As the death toll among asylum seekers making their way to Australia by sea climbs to 400 in the past three years, authorities should reform their operational protocols — which are ad hoc and unpredictable — to save lives.
The issue of whether authorities can or should turn back asylum-seeker boats has been much discussed of late — but what about the related issue of how Australia should respond to phone calls from distressed vessels on their way to Christmas Island?
Both issues relate to maritime law and operational practice. The difference is that rescue-at-sea issues are being almost daily confronted now by the Australian Maritime Safety Authority (AMSA, coming under the Transport Minister Anthony Albanese) and Border Protection Command (BPC, which reports to the Department of Customs and Border Protection coming under the Home Affairs Minister Jason Clare). Hundreds of people have died when they could and should have been saved.
AMSA and Customs (BPC) urgently need to reform their present operational protocols, or more asylum-seeker lives will be needlessly lost at sea.
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Australia’s rescue-at-sea responses to distress calls from boats in international waters should be consistent and routine, regardless of the type of boat, its location, or the political climate in Australia at the time. Any distress call should be promptly checked, physically on the water, by the BPC or international merchant vessel that can reach the reported location most quickly.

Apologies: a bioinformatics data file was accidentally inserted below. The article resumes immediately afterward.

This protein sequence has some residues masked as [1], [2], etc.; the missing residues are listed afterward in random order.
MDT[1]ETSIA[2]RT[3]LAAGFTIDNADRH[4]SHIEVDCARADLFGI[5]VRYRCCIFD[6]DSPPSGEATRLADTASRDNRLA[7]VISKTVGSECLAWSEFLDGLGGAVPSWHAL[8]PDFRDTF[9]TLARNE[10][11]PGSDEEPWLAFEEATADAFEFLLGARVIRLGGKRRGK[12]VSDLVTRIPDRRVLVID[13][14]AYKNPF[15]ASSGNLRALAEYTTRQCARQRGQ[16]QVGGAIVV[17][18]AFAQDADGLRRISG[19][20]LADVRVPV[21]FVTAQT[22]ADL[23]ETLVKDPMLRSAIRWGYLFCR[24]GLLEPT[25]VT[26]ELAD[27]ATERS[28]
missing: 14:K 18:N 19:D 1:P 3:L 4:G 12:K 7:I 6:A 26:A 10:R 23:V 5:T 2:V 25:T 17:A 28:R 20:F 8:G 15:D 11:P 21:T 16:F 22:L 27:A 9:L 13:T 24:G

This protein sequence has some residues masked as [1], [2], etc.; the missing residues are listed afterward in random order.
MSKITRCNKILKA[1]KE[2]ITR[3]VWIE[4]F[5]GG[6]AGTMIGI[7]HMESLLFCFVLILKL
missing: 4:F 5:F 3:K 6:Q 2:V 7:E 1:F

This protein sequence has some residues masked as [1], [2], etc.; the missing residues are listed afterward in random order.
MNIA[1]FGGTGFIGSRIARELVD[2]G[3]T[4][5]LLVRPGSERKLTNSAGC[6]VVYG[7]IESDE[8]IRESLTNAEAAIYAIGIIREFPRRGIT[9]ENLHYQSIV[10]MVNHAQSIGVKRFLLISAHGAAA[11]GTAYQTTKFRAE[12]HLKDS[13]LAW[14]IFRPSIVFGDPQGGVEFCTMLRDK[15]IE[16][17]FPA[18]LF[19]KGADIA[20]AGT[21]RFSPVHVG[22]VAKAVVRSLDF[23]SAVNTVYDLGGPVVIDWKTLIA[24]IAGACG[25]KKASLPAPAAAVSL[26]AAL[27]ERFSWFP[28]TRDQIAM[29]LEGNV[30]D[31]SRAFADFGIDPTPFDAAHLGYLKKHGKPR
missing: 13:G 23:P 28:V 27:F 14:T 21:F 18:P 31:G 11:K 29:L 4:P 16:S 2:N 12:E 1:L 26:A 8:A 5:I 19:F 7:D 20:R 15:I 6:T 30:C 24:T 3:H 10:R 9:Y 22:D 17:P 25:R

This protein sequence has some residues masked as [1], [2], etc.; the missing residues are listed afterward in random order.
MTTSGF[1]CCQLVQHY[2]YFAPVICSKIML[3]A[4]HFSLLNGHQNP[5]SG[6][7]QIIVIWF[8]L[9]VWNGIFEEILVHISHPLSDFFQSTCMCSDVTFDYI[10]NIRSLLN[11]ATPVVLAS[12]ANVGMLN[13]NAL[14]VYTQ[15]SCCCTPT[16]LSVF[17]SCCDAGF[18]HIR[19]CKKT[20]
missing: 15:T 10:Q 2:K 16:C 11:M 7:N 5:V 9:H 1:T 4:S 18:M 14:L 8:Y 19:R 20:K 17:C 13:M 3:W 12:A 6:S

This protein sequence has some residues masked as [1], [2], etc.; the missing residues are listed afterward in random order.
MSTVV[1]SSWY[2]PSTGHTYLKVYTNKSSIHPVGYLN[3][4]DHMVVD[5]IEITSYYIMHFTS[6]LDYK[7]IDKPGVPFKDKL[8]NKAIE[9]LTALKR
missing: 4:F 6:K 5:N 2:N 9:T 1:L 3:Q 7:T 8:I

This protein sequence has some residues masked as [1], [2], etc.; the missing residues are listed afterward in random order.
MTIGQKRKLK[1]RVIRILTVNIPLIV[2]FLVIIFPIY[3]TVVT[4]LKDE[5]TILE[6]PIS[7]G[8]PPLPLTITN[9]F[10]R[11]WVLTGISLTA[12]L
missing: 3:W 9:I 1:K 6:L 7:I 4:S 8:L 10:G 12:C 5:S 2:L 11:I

If the distress is found to be genuine, the people should be rescued. If not, the boat should be left to continue on its route (whatever that is) through international waters, safely monitored by Australia. Boats should not be pressured to return to Indonesia. Decisions should be made by ships’ commanders on the spot, without political pressure from Canberra-based officials.
It is now clear that Australia’s response to distress-at-sea telephone calls from asylum-seeker boats is neither “consistent” nor “in accordance with the relevant conventions and international practices”, as was claimed recently by an AMSA spokeswoman. In reality, AMSA’s rescue response is ad hoc and unpredictable.
Most of the time, Customs and AMSA promptly launch a correct rescue-at-sea response, sending BPC ships to the area to physically check the circumstances of the asylum-seeker boat reporting distress. But other times, AMSA hospital-passes a distress call to the Indonesian search and rescue authority BASARNAS.
BASARNAS has neither resources nor desire to rescue asylum-seeker boats reporting distress in international waters (that is, beyond Indonesia’s 12-mile territorial waters) during attempted one-way journeys from Indonesia to Australia. Customs and AMSA then wait and watch to see what happens next.
When they do this, boats sink and people die. Sometimes (for example, with the boat that sank on June 21, 2012), Australia launches a belated rescue operation after seeing that a boat has capsized: 90 people drowned and 110 were rescued. Other times (for example, a boat that was “lost” in 2009 — result, 105 passengers missing presumed dead; and the Barokah which foundered in December 2011 — result, 150-200 missing presumed dead), Australia keeps well away until it is all over and there is no one alive left to rescue at sea. We are talking here about around 400 deaths at sea in three events in the past three years.